Rick Cosnett, Tom Cavanagh/The CW

This is the episode we’ve been waiting for ever since that throwaway shot of a trashed cage labeled GRODD way back in the pilot. We’ve caught a few glimpses of the super-intelligent telepathic gorilla since then, but it’s taken this long for Grodd to take center stage. Was it worth the wait? Assuming you kept expectations in check (given the changes to Grodd’s origin and the limitations of CW special effects, I doubt anyone thought we were going to see a full-fledged Gorilla City anytime soon), “Grodd Lives” is about as much fun as we could have hoped. It’s no surprise that Grodd is largely confined to the sewers, cloaked in darkness and steam, all the better to conceal CGI work that has always been better than we’ve had any right to expect from this show anyway. (Take it from someone who grew up on wrestlers in baggy fur suits playing Sasquatch, Grodd looked pretty damn good most of the time.) The episode does a fine job of making Grodd a presence throughout, even though his actual screen time is limited.

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Before he shows up, however, there’s a little business from last week to clear up, namely Iris finally figuring out that Barry is the Flash. Because no one ever locks the doors at STAR Labs, Iris shows up to confront Barry about what she’s learned and finds out not only that she was the last to know but that her father was the main motivator in keeping the secret from her. She’s righteously pissed off about the whole thing, pointing out (as we’ve been doing for weeks) that she’s a person with her own agency and doesn’t need to be kept in the dark but overprotective men in her life. However annoying Iris has been at times throughout the season, it’s hard not to enjoy her finally setting Barry and Joe straight about all of this. (And yes, Barry does have a point that she hasn’t been completely honest with him either, but her confusion about her own feelings is hardly in balance with him concealing a huge portion of his life from her.)

It’s a relief to have all of this out in the open and Iris more or less installed as Wells’ replacement on Team Flash. Speaking of Wells, he’s in a bit of a holding pattern this week, as the entire Grodd plot is set in motion as a stalling tactic. The masked criminal robbing gold trucks around Central City turns out to be General Eiling under the psychic control of Grodd. Cailtin and Cisco remember Grodd from the super-soldier experiments years earlier and figure out that the accelerator explosion has turned their old furry friend into a meta-gorilla.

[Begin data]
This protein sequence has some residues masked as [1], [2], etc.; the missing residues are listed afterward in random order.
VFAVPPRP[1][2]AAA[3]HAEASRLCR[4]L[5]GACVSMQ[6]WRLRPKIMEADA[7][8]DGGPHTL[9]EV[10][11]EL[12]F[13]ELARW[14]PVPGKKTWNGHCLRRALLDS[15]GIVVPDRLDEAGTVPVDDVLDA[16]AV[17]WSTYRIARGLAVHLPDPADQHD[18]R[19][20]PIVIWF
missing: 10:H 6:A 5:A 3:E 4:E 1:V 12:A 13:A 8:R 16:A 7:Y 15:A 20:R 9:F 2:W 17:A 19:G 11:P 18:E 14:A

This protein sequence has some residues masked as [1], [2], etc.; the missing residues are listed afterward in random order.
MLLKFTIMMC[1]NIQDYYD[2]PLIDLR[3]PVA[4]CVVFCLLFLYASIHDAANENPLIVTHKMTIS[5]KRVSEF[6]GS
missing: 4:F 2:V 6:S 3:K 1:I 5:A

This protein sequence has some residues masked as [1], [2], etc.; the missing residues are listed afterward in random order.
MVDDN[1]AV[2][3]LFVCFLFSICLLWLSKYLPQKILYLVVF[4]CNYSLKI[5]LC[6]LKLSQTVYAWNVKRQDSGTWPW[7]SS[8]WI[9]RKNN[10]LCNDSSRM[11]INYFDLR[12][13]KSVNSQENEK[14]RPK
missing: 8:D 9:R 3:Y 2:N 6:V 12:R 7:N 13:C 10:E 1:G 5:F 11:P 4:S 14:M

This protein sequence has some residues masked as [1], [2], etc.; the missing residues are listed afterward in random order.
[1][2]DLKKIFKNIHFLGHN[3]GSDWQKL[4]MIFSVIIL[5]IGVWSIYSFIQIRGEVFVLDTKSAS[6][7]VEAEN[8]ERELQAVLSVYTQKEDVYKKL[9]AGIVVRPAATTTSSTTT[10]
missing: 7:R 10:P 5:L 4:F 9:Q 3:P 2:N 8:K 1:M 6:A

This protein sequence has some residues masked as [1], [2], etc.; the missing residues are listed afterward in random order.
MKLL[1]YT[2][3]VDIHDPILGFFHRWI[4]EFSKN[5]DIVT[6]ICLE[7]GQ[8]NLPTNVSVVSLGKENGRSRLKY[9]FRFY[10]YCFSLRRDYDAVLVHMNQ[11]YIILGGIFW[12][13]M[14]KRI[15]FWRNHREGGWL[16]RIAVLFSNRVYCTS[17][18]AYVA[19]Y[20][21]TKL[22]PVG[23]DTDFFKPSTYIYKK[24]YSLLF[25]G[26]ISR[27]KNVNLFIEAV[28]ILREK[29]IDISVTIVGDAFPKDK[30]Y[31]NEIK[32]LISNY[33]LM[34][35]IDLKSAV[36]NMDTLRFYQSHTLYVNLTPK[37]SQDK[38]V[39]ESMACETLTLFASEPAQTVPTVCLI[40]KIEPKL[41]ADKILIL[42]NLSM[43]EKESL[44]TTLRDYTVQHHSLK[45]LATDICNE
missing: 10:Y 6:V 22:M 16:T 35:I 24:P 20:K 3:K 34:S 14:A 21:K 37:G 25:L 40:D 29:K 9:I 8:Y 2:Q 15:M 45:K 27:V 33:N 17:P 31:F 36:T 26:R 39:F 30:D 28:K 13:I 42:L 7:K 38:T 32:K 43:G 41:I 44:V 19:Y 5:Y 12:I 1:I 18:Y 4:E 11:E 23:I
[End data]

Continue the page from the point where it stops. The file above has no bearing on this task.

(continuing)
Barry, Joe, and Cisco head down to the sewers to find Grodd (and no, I don’t really know why anyone thought it was a good idea for Joe and Cisco to go down there), and the fun begins. Joe is captured and gets a scary face full of Grodd. Barry attempts to stop the gorilla with a supersonic punch, but Grodd grabs his fist and flings hm away. Grodd pounds Barry with psychic imagery of his own traumatic memories of the super-soldier program, and Barry can only fight back when he hears Iris’ voice. (Corny, yes, but admittedly timely.) Grodd makes a slo-mo leap at Barry and is pancaked by an oncoming train.

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Again, there’s no real point to any of this other than to delay the Flash/Reverse-Flash showdown for the final two episodes, but who cares? We wanted the Flash to fight a giant psychic gorilla and we finally got it. The necessary effects work may have limited the scope of the battle a bit, but it was still well-executed and featured several memorable images. More importantly, though, the decks have finally been cleared of all the Iris baggage (or most of it anyway; there’s still the minor matter of the love triangle between Barry, Iris, and the absent Eddie). With that unpleasantness out of the way, the stage is set for an epic showdown over the season’s final two episodes, and it ought to be a blast.

Stray observations:

  • When Grodd speaks through General Eiling, it’s not the first time Clancy Brown has given voice to the character. He also voiced Grodd in a Robot Chicken DC Comics Special.
  • “What’s that blue light labeled Grodd?” “That’s Grodd.” (Not actual dialogue, but it might as well have been.)
  • Even though he didn’t have much to do this week other than taunt Eddie (“you don’t even get the girl”), Tom Cavanagh is really sinking his teeth into the full-on evil Harrison Wells/Eobard Thawne. Will the show find a way to keep him around after this season? Part of me thinks Eddie will end up sacrificing himself to save Iris and ensure the future Thawne is never born, but only time will tell.
  • “Grodd hate banana.” Noted.
  • I don’t usually mind Cisco’s movie references, but this episode really overdid it.
  • Looks like next week’s episode, loaded with guest stars, will function as a sort of back-door pilot for the upcoming spinoff series.

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